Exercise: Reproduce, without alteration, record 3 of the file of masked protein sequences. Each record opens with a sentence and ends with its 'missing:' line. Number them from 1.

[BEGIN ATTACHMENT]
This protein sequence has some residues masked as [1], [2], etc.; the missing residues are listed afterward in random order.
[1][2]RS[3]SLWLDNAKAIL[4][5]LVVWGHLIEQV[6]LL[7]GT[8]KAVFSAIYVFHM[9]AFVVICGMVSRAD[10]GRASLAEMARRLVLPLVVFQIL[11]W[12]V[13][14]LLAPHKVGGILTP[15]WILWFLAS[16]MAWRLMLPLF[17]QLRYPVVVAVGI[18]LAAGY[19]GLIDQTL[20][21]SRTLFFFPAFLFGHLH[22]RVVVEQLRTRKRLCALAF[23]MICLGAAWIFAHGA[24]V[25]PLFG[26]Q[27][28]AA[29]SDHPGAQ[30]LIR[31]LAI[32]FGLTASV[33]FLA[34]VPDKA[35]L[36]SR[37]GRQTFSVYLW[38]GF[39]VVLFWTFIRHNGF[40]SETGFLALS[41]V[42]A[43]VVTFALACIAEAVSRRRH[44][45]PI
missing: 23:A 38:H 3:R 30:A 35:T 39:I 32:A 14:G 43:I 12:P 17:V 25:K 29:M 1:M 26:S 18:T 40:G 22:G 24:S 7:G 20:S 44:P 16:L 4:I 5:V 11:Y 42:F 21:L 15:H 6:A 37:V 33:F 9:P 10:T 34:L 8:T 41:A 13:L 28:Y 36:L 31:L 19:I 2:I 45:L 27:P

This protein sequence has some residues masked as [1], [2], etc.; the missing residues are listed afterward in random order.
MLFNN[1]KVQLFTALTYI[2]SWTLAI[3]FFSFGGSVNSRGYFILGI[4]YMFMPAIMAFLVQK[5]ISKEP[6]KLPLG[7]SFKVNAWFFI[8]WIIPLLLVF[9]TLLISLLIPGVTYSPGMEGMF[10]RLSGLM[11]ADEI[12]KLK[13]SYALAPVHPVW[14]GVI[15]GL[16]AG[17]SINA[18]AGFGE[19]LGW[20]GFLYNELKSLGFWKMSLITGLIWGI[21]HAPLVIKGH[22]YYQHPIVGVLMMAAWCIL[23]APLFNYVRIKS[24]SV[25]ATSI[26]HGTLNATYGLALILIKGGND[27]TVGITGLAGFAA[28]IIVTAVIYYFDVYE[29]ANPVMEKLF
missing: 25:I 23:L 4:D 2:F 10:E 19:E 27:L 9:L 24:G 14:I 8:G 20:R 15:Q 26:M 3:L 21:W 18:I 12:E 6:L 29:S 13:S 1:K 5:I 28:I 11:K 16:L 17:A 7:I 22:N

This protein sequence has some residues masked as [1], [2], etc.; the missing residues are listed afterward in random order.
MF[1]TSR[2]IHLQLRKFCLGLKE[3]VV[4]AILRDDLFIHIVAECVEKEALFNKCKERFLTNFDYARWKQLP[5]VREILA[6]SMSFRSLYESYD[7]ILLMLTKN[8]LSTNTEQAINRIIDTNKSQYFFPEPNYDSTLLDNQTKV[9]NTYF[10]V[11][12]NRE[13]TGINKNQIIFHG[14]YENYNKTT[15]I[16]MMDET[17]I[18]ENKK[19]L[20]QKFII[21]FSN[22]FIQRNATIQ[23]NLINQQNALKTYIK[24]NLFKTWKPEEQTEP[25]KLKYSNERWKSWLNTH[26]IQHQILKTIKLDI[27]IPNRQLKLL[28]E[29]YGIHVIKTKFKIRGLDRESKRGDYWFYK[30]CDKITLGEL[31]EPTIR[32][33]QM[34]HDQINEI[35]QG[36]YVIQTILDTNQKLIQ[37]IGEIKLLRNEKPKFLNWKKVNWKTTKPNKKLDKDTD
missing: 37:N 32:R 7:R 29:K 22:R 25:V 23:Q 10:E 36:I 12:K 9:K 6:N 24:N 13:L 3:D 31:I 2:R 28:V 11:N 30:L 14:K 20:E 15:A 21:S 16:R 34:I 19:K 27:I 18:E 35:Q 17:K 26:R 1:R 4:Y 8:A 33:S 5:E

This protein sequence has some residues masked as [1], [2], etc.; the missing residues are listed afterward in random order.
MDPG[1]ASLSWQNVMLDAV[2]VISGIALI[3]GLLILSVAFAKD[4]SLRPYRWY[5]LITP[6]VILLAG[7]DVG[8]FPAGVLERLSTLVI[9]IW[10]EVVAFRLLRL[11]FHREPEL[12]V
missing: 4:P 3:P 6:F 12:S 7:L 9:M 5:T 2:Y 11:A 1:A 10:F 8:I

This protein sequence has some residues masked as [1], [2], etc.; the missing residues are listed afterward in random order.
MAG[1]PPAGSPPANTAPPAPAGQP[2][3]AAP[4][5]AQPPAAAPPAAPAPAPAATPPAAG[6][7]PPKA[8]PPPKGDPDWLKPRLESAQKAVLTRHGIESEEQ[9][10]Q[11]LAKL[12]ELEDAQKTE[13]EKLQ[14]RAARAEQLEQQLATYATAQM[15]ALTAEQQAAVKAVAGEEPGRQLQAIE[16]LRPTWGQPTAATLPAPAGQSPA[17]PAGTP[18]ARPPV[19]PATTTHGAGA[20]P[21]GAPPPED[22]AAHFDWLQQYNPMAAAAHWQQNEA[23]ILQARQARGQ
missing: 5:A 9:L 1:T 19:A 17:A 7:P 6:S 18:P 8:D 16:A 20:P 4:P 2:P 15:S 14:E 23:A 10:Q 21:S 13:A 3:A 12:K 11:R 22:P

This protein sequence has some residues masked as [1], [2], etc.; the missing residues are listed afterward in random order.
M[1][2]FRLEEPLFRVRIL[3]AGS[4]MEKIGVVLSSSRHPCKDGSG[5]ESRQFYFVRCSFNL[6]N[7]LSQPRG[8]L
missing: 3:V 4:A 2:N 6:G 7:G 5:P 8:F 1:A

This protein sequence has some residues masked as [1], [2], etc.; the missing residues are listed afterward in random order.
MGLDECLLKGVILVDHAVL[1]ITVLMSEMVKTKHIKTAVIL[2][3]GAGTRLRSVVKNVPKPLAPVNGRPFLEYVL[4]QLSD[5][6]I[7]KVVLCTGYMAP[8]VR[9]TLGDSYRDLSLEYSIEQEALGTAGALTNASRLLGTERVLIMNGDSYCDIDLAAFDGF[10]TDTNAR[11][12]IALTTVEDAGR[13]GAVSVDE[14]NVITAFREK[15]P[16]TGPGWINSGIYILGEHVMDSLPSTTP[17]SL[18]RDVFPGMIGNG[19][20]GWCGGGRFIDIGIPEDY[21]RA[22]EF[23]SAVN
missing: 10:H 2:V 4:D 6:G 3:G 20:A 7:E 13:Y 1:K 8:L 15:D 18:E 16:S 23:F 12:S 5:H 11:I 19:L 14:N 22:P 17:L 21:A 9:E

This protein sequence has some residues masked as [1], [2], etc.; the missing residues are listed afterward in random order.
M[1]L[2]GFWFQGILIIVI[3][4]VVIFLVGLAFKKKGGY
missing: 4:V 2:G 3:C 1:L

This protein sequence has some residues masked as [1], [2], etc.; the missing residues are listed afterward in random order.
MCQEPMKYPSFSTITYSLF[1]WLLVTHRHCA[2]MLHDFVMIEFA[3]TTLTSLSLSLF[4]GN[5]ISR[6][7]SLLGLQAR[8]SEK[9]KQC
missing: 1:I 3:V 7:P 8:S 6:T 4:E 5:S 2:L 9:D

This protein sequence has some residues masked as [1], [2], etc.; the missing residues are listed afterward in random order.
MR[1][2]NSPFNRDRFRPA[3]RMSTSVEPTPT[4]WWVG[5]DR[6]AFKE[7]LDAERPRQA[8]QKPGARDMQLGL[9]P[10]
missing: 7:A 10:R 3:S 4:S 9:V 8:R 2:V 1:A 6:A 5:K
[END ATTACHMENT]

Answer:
This protein sequence has some residues masked as [1], [2], etc.; the missing residues are listed afterward in random order.
MF[1]TSR[2]IHLQLRKFCLGLKE[3]VV[4]AILRDDLFIHIVAECVEKEALFNKCKERFLTNFDYARWKQLP[5]VREILA[6]SMSFRSLYESYD[7]ILLMLTKN[8]LSTNTEQAINRIIDTNKSQYFFPEPNYDSTLLDNQTKV[9]NTYF[10]V[11][12]NRE[13]TGINKNQIIFHG[14]YENYNKTT[15]I[16]MMDET[17]I[18]ENKK[19]L[20]QKFII[21]FSN[22]FIQRNATIQ[23]NLINQQNALKTYIK[24]NLFKTWKPEEQTEP[25]KLKYSNERWKSWLNTH[26]IQHQILKTIKLDI[27]IPNRQLKLL[28]E[29]YGIHVIKTKFKIRGLDRESKRGDYWFYK[30]CDKITLGEL[31]EPTIR[32][33]QM[34]HDQINEI[35]QG[36]YVIQTILDTNQKLIQ[37]IGEIKLLRNEKPKFLNWKKVNWKTTKPNKKLDKDTD
missing: 37:N 32:R 7:R 29:K 22:R 25:V 23:Q 10:E 36:I 12:K 9:K 6:N 24:N 13:L 3:D 31:I 2:R 28:V 11:N 30:L 14:K 20:E 15:A 21:S 16:R 34:I 19:K 27:I 18:E 35:Q 17:K 26:R 1:R 4:Y 8:A 33:S 5:E